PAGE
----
As the COVID-19 pandemic forced businesses to close and employees to take refuge at home last March, the Board of Governors of the U.S. Federal Reserve System took unprecedented action, lowering the benchmark interest rate to functionally zero percent. This action made loans more affordable to those who were struggling and kept banking institutions afloat. Mortgage interest rates followed and sank below three percent. Such a drop was -- and is -- attractive to many home owners who want to reduce monthly payments and improve cash flow. It also makes shorter term home loans more affordable, promising an earlier payoff.

Shorter-Term Loans

Contrasting with the most popular conventional loan product -- the 30-year fixed rate -- those amortizing over 15 or 10 years quite logically call for higher monthly payments. The principal must be paid faster; thus, each payment installment must be larger. However, shorter-term mortgages normally carry lower interest rates. In fact, dollar for dollar, 10 or 15-year products save money when all is said and done. Of course, when monthly budgets are tight, home owners do not always have the luxury of paying off in a decade or so. In essence, they are willing to pay for lower payments.

What about those who are able to bite the bullet in the interest of getting home loan debt behind them? Consider: a $400,000 loan borrowed at 3.0 percent interest over 30 years yields a monthly remittance of $1,686.42 (not including tax and insurance escrows). Leaving all else intact, shortening the term to 15 years gives a payment of $2,762.33, over a thousand dollars higher. Yet over the life of the loan, total interest paid amounts to $97,218.78 whereas the 30-year loan will cost $$207,109.81, i.e. over half the borrowed principal. Is tightening the monthly belt worth the savings in the long run?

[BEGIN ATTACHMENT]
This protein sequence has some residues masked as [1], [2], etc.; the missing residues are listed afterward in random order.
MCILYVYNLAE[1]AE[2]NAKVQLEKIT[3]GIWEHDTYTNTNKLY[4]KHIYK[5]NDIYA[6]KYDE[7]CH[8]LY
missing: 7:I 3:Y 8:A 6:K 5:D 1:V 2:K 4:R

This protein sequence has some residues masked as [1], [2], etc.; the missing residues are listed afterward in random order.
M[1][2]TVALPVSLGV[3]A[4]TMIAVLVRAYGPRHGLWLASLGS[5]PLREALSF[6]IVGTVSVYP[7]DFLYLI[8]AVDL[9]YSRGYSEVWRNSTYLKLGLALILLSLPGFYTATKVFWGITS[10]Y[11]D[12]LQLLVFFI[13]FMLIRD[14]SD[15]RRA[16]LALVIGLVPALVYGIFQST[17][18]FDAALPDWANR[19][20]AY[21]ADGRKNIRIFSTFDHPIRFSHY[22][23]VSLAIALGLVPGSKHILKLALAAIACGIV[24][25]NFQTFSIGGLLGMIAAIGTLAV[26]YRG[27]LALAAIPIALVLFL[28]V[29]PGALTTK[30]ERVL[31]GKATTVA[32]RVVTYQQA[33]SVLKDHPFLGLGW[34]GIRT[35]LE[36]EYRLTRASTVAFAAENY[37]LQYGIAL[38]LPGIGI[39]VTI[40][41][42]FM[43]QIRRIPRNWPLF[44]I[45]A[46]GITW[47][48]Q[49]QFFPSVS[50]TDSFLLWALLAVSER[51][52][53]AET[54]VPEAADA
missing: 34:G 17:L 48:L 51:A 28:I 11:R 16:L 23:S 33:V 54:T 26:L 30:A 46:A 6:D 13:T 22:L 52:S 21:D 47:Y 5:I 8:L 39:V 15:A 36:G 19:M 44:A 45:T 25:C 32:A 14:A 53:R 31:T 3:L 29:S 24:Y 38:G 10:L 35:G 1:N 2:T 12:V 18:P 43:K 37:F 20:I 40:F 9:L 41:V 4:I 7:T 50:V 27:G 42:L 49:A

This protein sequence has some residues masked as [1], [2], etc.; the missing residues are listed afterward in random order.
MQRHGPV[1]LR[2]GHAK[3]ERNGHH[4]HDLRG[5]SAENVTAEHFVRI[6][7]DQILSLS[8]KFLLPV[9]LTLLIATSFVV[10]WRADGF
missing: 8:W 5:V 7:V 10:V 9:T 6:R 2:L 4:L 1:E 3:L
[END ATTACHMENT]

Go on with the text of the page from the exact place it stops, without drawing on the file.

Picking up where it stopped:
Should I Pay Off Sooner with a Shorter Term?

A few answers to key questions can help home owners decide whether converting to a shorter term product is beneficial and wise. For one thing, how far into the current loan is the borrower? If over halfway through a 30-year, it may be prudent to consult the amortization schedule in the loan document package. Factoring the costs of a new loan -- closing fees e.g. -- it may be more expensive and might not significantly reduce the time it takes to pay off. Another determinant is affordability: can the monthly budget sustain the higher payment? In addition, other financial goals should be weighed against paying off the loan quickly. College and retirement funds require regular contributions after all.

An alternative is to pay down the current obligation more rapidly. Unless there are draconian pre-payment penalties, over-paying each month gets the borrower to the payoff point ahead of the amortization schedule. When debt is reduced, so is the interest charged on it. Meanwhile, the ratio of debt against home value shrinks, giving owners more equity at their disposal if they ever again borrow against the property.

What About the Rates?

With these factors in mind, do record low interest rates change any calculations? Certainly. When rates go down, so does the remittance. This goes to the affordability variable. Just bear in mind that the dent made in interest is proportional to the size of the loan. Savings may not be as hefty as imagined. Central to the decision is having a comfortable monthly cushion that allows other obligations and financial interests to be met when assuming a bigger outlay per month. Furthermore, remember to preserve and increase the equity against home value.